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Olympian Nikki Stone Shares Her Spinal Injury And Discusses Her Newest Book (VIDEO)

By HERWriter
 
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Nikki Stone, who became America's first Olympic champion in the sport of inverted aerial skiing in 1998, discusses the spinal injury she overcame to compete and her newest book, "When Turtles Fly: Secrets of Successful People Who Know How To Stick Their Necks Out."

Todd Hartley:
The 2010 Vancouver Olympic Games have arrived and a member of the U.S. Olympic team, aerial skier Nikki Stone who won a gold medal in the ‘98 Winter Olympics, you may remember, in Japan. Well that made her the first American to win gold in aerial skiing and she is here to talk with us about overcoming a severe spinal injury and her book, “When Turtles Fly: Secrets of Successful People Who Know How to Stick Their Necks Out.” Hi Nikki!

Nikki Stone:
Hi, how are you?

Todd Hartley:
Nikki, I am doing great. I am so excited for you, I mean, the Olympics are just my favorite time and you just have to be bouncing off the walls.

Nikki Stone:
I am. It produces a spirit that I think is really contagious and I have been a junkie my whole life. Ever since I was 5-years-old I saw Nadia Comaneci score a perfect 10; I had built my own Olympic podium out of tables and chairs and it’s been a fever for me ever since.

Todd Hartley:
Oh that is so cool. Now let’s, there’s nothing more addicting than the Olympic song, right?

Nikki Stone:
That’s right.

Todd Hartley:
And as it always goes in and out of commercials but I am sure when you think back to 1998 in the Winter Olympics in Japan you got to think about your spinal injury and, can you take us back to that point and also talk with us about what you went through physically and mentally?

Nikki Stone:
Most definitely. Two years before the ‘98 Olympics I had a spinal injury and it was actually from the compression over times. As aerialists, we are flipping and twisting 50 feet in the air and so that pounding did damage to two of the discs in my lower back.

I had ten different doctors that told me they didn’t think I’d be able to return to the sport and it was devastating and I had to find a number of tools to use to come back from the injury, build up the muscles in my back to support those injured discs, and came back to competing in 1998 and of course the injury was always in the forefront of my mind, but it kind of gave me a focus to be able to pull away from all of the other distractions that the games mean, or the media, thousands and thousands of fans standing at the bottom of the hill – 40,000 fans, to be exact, and then the millions of people watching from around the world.

So, there’s a lot of pressures of the games, but for me it was almost a blessing that I was just happy to be there after my injury.

Todd Hartley:
Yeah, you seem like, in our brief time talking, you seem like a, “if there’s a will, there’s a way” kind of person?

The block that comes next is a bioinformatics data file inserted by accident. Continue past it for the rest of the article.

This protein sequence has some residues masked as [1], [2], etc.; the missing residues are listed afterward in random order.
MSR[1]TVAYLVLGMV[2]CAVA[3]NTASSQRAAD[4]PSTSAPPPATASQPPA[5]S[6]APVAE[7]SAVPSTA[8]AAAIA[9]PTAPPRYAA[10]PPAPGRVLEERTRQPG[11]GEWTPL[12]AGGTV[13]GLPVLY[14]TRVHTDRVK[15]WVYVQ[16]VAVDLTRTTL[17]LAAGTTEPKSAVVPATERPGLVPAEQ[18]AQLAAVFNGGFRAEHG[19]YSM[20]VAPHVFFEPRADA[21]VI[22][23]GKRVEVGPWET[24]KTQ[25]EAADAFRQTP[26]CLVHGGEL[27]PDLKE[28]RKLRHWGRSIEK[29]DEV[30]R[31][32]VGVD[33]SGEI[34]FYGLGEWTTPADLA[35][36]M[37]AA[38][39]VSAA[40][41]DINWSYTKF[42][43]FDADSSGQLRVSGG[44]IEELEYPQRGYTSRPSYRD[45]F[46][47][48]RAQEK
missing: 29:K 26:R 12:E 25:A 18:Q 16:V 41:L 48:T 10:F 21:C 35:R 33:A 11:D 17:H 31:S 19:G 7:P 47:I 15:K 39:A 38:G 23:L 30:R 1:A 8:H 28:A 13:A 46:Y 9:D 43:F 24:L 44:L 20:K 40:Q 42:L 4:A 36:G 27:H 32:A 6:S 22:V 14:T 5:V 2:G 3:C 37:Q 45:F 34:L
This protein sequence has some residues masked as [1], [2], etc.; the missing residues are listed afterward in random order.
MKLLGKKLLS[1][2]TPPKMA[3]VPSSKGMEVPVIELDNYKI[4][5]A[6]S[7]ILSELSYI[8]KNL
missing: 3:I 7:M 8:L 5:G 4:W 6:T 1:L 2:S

Nikki Stone:
That’s right. I don’t give up on anything and I’m never going to do anything half way. It’s I am pushing myself to the extreme and at the Olympics I was going for gold or bust.

Todd Hartley:
Specifically, what was going on with your spine? I know you had compression, but can you talk with me about that?

Nikki Stone:
Yeah, the injury they told me was called internal disc disruption and they said, “Imagine taking an egg and shaking up the egg and the inside of it becomes scrambled and the outside of it stays intact although it’s leaking fluid,” and this is what I did to two of the discs of my back and to come back from that injury I tried every exercise and procedure possible including three injections put into my spine, they would even get to burn the nerves in my back so I wouldn’t feel pain anymore because I couldn’t sit for more than half an hour; I couldn’t stand for more than 15 minutes and it was really devastating.

It was, you know, having your childhood dreams taken away from you. You at least want to feel like you gave it your best shot and I felt like this was going to be the end and luckily I found a will and a way to come back and win that first gold medal for America.

Todd Hartley:
So cool. So you talked about your childhood dreams and Nadia Comaneci who got the perfect 10 and inspired so many of us in that generation but, you also sound like a Lindsay Wagner bionic woman fan. What type of preparation do you have to do in order to bring your back, back into competitive health?

Nikki Stone:
Well it’s no easy task and one thing people asked me all the time, they say, “Who is the doctor you had, and what’s the medication you took? What’s the procedure you did?” And it really comes down to the individual. I never tell anyone to go without their doctor’s consent but we all know our bodies the best and, you know, it took a lot of hard work for me.

One thing, I talk about my book for overcoming adversity, is a tool I used. There was a quote by General George S. Patton that says, “Success is how high you bounce after you hit rock bottom,” and so I would take a SuperBall® with me when I’d go to the gym and when I was in intense pain, I’d bounce my SuperBall® and remind myself to have that hard outer shell because no obstacle is too big to overcome.